Ultrasound reports standardisation using rhetorical structure theory and domain ontology

Zulkarnain, NZ ORCID: https://orcid.org/0000-0003-0001-7948 and Meziane, F ORCID: https://orcid.org/0000-0001-9811-6914 2019, 'Ultrasound reports standardisation using rhetorical structure theory and domain ontology' , Journal of Biomedical Informatics: X, 1 , p. 100003.

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Ultrasound reporting plays an important role in diagnosis as images produced during an ultrasound examination do not give the whole view of the medical conditions. However, in practice there are many issues that are inherent to ultrasound reporting and the most important was identified to be the lack of standardisation when producing these reports. There is a resistance to change from some radiologists preferring the free writing style, making any attempt to computerise the processing of these reports difficult. This paper explores the possibility of using Rhetorical Structure Theory (RST) together with a domain ontology to transform free-form ultrasound reports into a structured form. It discusses a new approach in segmenting and identifying rhetorical relations that are more applicable to ultrasound reports from classical RST relations. The approach was evaluated on a sample ultrasound reports where the system’s parsing was compared to the manual parsing performed by experts. The results show that discourse parsing using RST in ultrasound reports can be performed effectively using the support of a domain ontology. The results also demonstrate that the transformation of free-form ultrasound reports into a structured form can be performed with the support of RST relations identified and the domain ontology.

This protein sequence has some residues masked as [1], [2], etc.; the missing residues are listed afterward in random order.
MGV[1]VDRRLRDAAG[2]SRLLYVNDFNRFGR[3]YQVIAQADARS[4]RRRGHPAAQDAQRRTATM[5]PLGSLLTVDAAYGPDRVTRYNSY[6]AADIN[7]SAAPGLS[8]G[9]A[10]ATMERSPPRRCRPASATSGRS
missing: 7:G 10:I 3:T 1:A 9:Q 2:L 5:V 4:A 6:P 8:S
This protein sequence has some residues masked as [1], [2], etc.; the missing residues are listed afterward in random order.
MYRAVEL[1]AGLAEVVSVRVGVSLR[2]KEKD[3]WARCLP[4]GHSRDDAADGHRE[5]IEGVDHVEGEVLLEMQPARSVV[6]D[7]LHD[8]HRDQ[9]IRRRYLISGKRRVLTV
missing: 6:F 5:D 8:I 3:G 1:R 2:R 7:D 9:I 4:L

Item Type: Article
Schools: Schools > School of Computing, Science and Engineering > Salford Innovation Research Centre
Journal or Publication Title: Journal of Biomedical Informatics: X
Publisher: Elsevier
ISSN: 2590-177X
Related URLs:
Depositing User: Prof Farid Meziane
Date Deposited: 28 Feb 2019 09:17
Last Modified: 28 Aug 2021 14:03
URI: http://usir.salford.ac.uk/id/eprint/50232

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